The Blind Leading the Blind // A Look at the Self-Help Industry
The modern self-help industry is huge. Every year Americans spend millions of dollars on books, videos, and audio recordings in the hope of fixing their broken selves. There are websites and television and radio shows that promise to cure what ails you.
In some cases self-help can be, as the name implies, helpful. For example, a how-to book on drywall was very helpful when I was building a rec room in our basement. But the self-help I’m referring to isn’t about fixing things, it’s about fixing people. Check out the titles of some of the books available: How to Stop Worrying and Start Living, The 7 Habits of Highly Effective People, Get Out of Your Own Way, Five Simple Steps to Emotional Healing, and Essential Spirituality.
The immenseness of the self-help industry says something about the society in which we live. Many people feel broken and hope to become whole by finding happiness, security, love, health, self-esteem, purpose, fulfillment, or all of the above. They want to fill a void in their lives. They are searching.
No doubt some of the self-help offerings are constructive, but there is something very deadly and sinister lurking in the vast sea of self-help information. That is because a lot of the help being offered is spiritual in nature, even though those offering the help haven’t the foggiest idea of what that means. People really don’t know what it is they should be looking for and frankly, neither do the supposed gurus who are serving up all the advice. The blind are leading the blind and the results can be deadly.
Case in point: A column in a local newspaper attempted to address the issue of spiritual weariness [“Weariness Responds to the Refilling of Our Spirit”]. The psychotherapist who authored the piece identified weariness of the spirit (as opposed to physical or mental weariness) as a very real malady. I think we can agree with him on that, but listen to his advice. He instructs his readers to go back to the creator (with a small “c”). He describes this creator as a “wondrous enigma,” and you can tap into its power by experiencing “nature, beauty, and other creative expressions of the cosmos.” Pure poppycock! I give the columnist credit for directing the weary of spirit to the creator, but it’s a shame he doesn’t know who the Creator (capital “C”) is, let alone what He has done for us!
Part of the problem comes from the inability of the “experts” to identify the cause of the problem. Some of them talk about “victimization.” You are a victim, and your problems are not your fault. Others talk about “empowerment.” You are responsible for your own problems but you can find the power within yourself to deal with them. Both views are wrong.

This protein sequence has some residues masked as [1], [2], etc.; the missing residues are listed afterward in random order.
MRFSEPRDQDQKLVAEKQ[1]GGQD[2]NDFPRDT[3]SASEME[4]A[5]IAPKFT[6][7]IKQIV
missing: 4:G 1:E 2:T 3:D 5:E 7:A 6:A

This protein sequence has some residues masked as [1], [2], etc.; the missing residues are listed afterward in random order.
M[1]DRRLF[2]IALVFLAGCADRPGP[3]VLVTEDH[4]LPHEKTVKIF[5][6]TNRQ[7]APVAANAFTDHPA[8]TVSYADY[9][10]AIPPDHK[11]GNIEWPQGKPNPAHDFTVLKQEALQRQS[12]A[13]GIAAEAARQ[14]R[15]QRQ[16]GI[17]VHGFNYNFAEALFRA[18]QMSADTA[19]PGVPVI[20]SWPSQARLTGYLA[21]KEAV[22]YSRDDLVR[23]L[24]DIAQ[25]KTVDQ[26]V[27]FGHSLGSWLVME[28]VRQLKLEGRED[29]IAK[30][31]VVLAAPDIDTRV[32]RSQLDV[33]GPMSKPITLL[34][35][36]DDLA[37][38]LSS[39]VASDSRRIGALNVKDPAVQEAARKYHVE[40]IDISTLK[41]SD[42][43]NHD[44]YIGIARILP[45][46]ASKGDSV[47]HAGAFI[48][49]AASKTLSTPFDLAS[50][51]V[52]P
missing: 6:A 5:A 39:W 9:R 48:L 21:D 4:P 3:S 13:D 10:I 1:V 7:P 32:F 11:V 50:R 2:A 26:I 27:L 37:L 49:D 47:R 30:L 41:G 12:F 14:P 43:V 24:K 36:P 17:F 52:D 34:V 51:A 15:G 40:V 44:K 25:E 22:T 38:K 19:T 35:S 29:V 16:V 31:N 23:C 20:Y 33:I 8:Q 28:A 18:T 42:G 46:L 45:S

Christians know that their problems are of their own making. We confess with the Apostle Paul: I know that nothing good lives in me, that is, in my sinful nature. (Romans 7:18a). Paul follows that up with the depressing reality that we have neither the power nor the means to correct the fatal problem of sin: For I have the desire to do what is good, but I cannot carry it out. For what I do is not the good I want to do; no, the evil I do not want to do — this I keep on doing (Romans 7:18b-19).
Sin and its damning effect are responsible for weariness of spirit, loneliness, self-loathing, fear, guilt, and every other kind of suffering that has people searching for relief. Finding relief starts with recognizing that we are miserable and condemned sinners. After the Law has revealed to us the utter hopelessness of our condition, we are ready to hear the Gospel. Broken people can only be made whole when they are led to the Cross and experience the love of a Savior who died for the sins that burden them.
The author of the newspaper column I cited described our Creator as a “wondrous enigma.” That vagueness is typical of the empty and useless spiritualism that permeates society. Our God is wonderful, and there are many mysteries surrounding Him that we will never comprehend in this life, but His is no enigma. He is no enigma to the preschooler singing, “Jesus loves me, this I know.” He was no enigma to Job of the Old Testament who in spite of all his woes could say, I know that my Redeemer lives (Job 19:25). And He is no enigma to us as, by faith, we acknowledge that in all things God works for the good of those who loveh him, who have been called according to his purpose (Romans 8:28).
I’m not implying that psychologists and psychiatrists have nothing to offer, but just be sure you aren’t being slipped spiritual advice from someone who doesn’t have the Spirit. The unbeliever does not accept the things that come from the Spirit of God, for they are foolishness to him, and he cannot understand them because they are spiritually discerned (1 Corinthians 2:14).
The problem of pseudo-spiritual advice disguised as self-help may not seem as urgent a concern as all of the other carnal and lurid content that is found in the electronic media, but it is just as dangerous and has the same potential to lead souls away from God. Don’t allow yourself to be led by a blind person. Open your eyes of faith and make judgments based on the spiritual truths that have been made known to you by the Spirit of God.
But we have the mind of Christ (1 Corinthians 2:16).
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